Martha bought the myth. She understands what is expected of her. She grasps the significance of the rules. She is an expert at this game and she can make it all happen. And she can do it better than Mary.
Of course, it seemed never to have occurred to Martha to ask whether there is anything wrong with the rules. Her life has been spent mastering them. She lives in a the box labeled expectations – a closed reality where possibility is not a word of any significance, where risk is unheard of, and where she is very nearly dead.
For when Jesus arrived, she sees not the Lord of Life but only her responsibility to feed him.
Just as Abraham in receiving the Lord at his tent saw not the promise of the presence of his God but three men passing by. Just as Sarah on hearing that she would bear a child in her old age, laughed in derision and grief over what might have been. Martha, Abraham, and Sarah were all called by God to be active participants in God s story, but they couldn’t participate because they couldn’t let go of their individual versions of the world as they understood it. Salvation was to be on their terms. God comes and we resist.
We struggle to keep careful control of the way things are and then are surprised by anger, resentment, and depression when things change or people won’t cooperate. We use pots and pans, clean rooms, job promotions, bigger houses, money, big vacations, and whatever else we can find to ask with trembling hearts, Do you still love me? But we are too afraid to listen for the answer.
The Gospel can break through boundaries only if we consent. The Gospel can bring the question of love to voice, to simple words and gestures only if we are willing to have God be truly present in our lives. For God discards our petty ordering of reality. God is present to bring life. God does not offer an easy victory, cheap grace, or cozy security. Instead we are invited over and over and over again to co-operate in God s reclaiming of this world for love – beginning with our self.
It is Mary, shattering the conventions of her day, by claiming her role as student, a role reserved exclusively for men, who has responded to the invitation. She gives her undivided attention to the presence of love. Jesus was a scandal for allowing such a thing.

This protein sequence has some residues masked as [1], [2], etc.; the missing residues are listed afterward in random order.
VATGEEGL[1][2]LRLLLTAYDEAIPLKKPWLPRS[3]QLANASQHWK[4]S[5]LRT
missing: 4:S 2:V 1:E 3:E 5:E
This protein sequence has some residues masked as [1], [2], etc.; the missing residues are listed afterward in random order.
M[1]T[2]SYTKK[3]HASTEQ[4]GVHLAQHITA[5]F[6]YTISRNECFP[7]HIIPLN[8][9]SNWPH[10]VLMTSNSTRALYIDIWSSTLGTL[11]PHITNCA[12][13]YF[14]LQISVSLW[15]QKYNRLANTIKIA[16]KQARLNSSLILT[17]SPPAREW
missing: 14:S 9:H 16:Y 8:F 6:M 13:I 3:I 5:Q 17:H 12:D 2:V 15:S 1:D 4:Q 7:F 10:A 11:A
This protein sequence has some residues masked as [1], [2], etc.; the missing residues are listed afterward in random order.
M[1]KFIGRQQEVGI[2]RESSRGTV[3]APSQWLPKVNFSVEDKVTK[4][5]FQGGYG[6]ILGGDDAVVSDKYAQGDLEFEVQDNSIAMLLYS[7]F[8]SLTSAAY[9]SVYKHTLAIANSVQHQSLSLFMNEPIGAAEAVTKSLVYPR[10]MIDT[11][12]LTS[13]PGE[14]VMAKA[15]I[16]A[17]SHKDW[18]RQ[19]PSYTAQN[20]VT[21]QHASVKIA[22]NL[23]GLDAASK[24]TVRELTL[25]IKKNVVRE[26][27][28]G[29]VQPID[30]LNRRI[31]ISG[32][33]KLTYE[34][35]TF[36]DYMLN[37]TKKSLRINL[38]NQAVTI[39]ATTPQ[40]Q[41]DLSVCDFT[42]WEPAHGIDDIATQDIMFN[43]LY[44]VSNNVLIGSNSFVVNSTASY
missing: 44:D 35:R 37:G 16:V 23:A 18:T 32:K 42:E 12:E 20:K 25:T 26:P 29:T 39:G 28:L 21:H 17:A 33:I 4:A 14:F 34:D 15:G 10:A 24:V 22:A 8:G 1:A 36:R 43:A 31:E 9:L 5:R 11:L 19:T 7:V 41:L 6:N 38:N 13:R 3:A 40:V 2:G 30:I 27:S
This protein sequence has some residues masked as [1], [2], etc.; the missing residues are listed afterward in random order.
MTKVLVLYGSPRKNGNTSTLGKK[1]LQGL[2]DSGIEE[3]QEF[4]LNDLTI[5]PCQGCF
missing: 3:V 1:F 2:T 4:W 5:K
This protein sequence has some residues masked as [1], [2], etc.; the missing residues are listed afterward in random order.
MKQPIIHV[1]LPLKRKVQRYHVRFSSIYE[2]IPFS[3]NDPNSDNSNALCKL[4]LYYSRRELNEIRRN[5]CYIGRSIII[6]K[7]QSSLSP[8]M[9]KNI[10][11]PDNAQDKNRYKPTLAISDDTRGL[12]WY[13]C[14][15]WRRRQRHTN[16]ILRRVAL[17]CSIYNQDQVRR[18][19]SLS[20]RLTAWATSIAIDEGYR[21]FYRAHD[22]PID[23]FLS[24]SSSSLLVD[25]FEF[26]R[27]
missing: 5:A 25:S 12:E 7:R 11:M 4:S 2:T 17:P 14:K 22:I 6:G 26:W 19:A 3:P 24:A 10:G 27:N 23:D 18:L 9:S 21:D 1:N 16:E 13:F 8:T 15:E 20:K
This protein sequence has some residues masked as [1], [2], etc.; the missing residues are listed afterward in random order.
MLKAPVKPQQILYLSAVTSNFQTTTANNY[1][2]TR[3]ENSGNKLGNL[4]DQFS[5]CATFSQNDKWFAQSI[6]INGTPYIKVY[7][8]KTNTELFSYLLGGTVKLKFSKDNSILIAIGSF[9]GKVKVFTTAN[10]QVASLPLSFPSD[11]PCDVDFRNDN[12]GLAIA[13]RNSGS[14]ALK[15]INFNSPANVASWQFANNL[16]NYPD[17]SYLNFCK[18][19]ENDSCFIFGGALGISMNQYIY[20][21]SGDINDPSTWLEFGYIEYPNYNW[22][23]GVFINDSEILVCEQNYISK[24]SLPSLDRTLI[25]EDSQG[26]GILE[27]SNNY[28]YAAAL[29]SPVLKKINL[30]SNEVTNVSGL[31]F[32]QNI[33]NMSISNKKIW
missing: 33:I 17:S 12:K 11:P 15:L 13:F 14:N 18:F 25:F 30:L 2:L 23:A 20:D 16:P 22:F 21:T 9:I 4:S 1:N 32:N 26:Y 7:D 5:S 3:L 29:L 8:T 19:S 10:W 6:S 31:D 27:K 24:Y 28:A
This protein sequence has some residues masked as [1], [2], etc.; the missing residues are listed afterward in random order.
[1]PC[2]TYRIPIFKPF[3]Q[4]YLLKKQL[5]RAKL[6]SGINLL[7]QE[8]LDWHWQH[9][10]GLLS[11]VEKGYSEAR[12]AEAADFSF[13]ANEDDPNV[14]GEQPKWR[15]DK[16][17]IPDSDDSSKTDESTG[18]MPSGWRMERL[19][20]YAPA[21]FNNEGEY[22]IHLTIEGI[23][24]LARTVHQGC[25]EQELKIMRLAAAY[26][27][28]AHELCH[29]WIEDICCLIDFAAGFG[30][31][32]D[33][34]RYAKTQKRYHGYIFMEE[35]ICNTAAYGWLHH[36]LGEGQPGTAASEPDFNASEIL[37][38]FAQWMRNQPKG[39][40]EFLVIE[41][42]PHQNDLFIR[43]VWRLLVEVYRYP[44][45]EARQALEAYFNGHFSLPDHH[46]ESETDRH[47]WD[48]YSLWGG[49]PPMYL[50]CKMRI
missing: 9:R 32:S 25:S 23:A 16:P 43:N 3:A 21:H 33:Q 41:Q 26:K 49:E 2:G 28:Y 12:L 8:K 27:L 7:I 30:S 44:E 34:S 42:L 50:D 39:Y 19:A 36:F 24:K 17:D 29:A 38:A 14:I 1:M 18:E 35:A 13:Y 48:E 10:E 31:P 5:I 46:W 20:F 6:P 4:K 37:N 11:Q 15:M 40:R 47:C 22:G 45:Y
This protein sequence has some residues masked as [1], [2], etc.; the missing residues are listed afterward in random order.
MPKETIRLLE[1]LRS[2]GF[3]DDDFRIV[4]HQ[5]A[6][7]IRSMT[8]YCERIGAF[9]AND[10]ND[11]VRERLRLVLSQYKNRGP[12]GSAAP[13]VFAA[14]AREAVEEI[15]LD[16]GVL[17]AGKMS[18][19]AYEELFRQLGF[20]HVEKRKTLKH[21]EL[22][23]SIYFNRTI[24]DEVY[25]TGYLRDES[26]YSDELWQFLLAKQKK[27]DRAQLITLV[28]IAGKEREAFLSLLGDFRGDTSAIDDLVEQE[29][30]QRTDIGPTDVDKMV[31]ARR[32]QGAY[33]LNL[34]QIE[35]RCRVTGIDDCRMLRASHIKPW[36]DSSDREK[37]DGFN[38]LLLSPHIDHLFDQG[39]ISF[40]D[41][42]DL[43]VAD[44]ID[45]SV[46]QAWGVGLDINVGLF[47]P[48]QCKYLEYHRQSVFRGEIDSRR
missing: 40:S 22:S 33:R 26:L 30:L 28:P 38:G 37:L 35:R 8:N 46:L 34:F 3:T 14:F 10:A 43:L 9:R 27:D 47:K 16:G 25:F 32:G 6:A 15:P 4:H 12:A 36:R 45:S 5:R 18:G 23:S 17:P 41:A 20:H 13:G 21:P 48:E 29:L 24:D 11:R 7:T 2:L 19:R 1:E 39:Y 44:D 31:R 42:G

And it is still at scandal – the scandal of a Gospel that challenges every convention, every human grasp of the status quo, every life denying rule of culture. A scandal that sweeps away every barrier to life, to fulfillment, and joy. So it was that Mary took her place. The world would not fall apart if dinner was late. There were plenty of people to help. Perhaps even some of the men might be asked to lend a hand. For if, in Jesus world, a woman could be a student then perhaps, in Jesus world, a man was free to be a cook.
Last week, in Honduras with the mission team, was such a moment. At a simple Eucharist celebrated atop a dusty old sewing machine table, with one ceramic paten and chalice and one jelly jar and a cracked plate, on a sticky evening outside in a place where the light bulbs didn’t work, surrounded by tiny children swatting away the insects, tiny hands crowding at the edge of that table, eyes fixed on the bread and wine. There amidst the sweat and heat, the insects and the darkness, was the banquet Martha sought but didn’t know how to find. Christ present. Love incarnate. Unable to share words of common communication, we had become one through the grace of God s Holy Eucharist.
The Lord s words to Martha, Martha, Martha, you are worried and distracted by many things, are words addressed to us, there is need, he says, of only one thing. Mary has chosen the better part, which will not be taken away from her.
I expect Jesus reached out and took Martha s hand and drew her into the circle and she learned to leave the dishes til morning. A student of this story wrote that if the Martha of the anxieties and troubles ever achieves a shift in her perspective, that the repercussions will be felt around the world. She will no longer speak through a male authority figure, she will no longer put up with a group who expects to be waited on, she will take the good portion as she wants it and demand it as forthcoming. She will find a relationship with God herself that fits for her which may include preaching and serving at table. She will reclaim her friendship with Jesus. She will raise hell.
And so would we. Amen.